FCA U.S. has announced that it has awarded the production of Power Electronics module for the Jeep Wrangler PHEV to its Toledo Machining Plant.
As part of the Capital Markets Day presentation held on June 1 this year, FCA (Fiat-Chrysler Automobiles) committed to expanding its electric drive systems in global architectures spanning its entire range of vehicle segments. Toledo Machining Plant, the 54-year-old facility based in Ohio will play a key role in helping FCA meet future regulatory requirements. The first product born of the new strategy will be the Jeep Wrangler PHEV which is one of the 30 model nameplates FCA intends to electrify by 2022.
Currently, almost 850 Toledo Machining employees produce steering columns and torque converters for a number of FCA production facilities based in the U.S., Canada, and Mexico. Toledo Machining was awarded silver status for its excellent results in implementing World Class Manufacturing (WCM) in June 2018. WCM measures a facility's efficiency on the following parameters: eliminating waste, increasing productivity, and improving quality and safety in a systematic and organised manner. Toledo Machining moved up from the Bronze status which it was awarded in September 2016.
“The insourcing of this highly advanced work to Toledo Machining is a reflection of the commitment the workforce has made to improving their processes through the implementation of World Class Manufacturing,” said Brian Harlow, Head of Manufacturing, FCA North America. “As the most iconic of the Jeep nameplates, it is critical that we flawlessly execute the launch of the Wrangler PHEV. The Toledo Machining employees have made a strong business case as to why we should put our faith in them to deliver a great product.”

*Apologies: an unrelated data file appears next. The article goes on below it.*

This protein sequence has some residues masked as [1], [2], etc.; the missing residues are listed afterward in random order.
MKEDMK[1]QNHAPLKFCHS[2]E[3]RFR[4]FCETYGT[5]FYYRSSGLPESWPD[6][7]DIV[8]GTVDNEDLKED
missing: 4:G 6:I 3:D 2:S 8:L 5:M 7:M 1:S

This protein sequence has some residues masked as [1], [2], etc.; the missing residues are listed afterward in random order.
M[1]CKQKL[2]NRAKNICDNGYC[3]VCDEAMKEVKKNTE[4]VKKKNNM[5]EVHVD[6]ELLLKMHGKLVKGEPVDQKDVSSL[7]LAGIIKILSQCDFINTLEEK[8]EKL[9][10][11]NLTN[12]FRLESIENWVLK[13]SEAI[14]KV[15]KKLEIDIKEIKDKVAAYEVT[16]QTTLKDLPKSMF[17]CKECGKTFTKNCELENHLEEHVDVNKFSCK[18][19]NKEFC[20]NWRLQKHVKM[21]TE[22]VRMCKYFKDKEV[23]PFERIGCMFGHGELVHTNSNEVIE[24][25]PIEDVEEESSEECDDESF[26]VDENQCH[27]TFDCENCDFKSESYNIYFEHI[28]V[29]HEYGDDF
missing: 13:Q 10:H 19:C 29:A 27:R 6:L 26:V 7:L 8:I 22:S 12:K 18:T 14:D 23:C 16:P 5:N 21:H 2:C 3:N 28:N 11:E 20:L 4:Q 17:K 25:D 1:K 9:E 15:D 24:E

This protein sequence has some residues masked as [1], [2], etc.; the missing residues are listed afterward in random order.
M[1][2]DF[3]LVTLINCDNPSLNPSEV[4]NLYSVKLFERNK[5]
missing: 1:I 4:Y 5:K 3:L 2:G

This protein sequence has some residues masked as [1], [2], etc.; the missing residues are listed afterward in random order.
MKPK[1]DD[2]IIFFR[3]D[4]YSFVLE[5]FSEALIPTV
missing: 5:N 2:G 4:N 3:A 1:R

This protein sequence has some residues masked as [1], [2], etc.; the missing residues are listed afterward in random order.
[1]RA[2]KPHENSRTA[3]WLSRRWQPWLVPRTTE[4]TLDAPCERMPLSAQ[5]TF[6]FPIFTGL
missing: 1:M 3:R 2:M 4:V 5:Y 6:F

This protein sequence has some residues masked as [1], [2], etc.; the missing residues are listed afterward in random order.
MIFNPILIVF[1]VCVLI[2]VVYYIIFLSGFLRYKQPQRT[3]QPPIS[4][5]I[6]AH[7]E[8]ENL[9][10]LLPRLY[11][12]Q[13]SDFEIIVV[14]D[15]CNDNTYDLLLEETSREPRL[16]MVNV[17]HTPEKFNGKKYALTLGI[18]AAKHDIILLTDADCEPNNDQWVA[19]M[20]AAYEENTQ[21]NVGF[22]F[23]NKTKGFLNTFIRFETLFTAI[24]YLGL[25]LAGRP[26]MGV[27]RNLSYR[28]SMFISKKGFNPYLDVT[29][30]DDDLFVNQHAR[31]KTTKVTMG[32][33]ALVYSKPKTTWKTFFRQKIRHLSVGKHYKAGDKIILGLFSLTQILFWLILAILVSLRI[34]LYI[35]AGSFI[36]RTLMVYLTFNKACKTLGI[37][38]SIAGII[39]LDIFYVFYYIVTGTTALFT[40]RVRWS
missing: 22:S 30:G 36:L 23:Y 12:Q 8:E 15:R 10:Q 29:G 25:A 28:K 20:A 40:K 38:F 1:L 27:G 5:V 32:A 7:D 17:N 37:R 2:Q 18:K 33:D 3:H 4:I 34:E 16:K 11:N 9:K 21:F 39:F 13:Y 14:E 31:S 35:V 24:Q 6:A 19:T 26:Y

The Power Electronics Module for the Wrangler houses two important powertrain components: the Power Inverter Module and the Integrated Dual Charger Module which consists of an onboard charger and a converter. The Power Electronics module will be packaged in a protective structure placed under the vehicle between the exhaust and the prop-shaft. Toledo Machining is in charge of the assembly of the sub-systems for the module, uploading applicable software for the Power Inverter Module, and final testing and approval of the coolant and electrical systems. Finished modules will be shipped to the Toledo Assembly Complex where the Wrangler PHEV will be assembled.
It looks like FCA is finally rising to the occasion and putting serious thought into introducing electrification to its range of models, whether its own or those of subsidiary brands. The first product, the plug-in hybrid Jeep Wrangler, is sure to raise eyebrows for being a bold choice of a car FCA intends to electrify but has the ability to open up a whole new chapter for both Jeep as well as its parent company.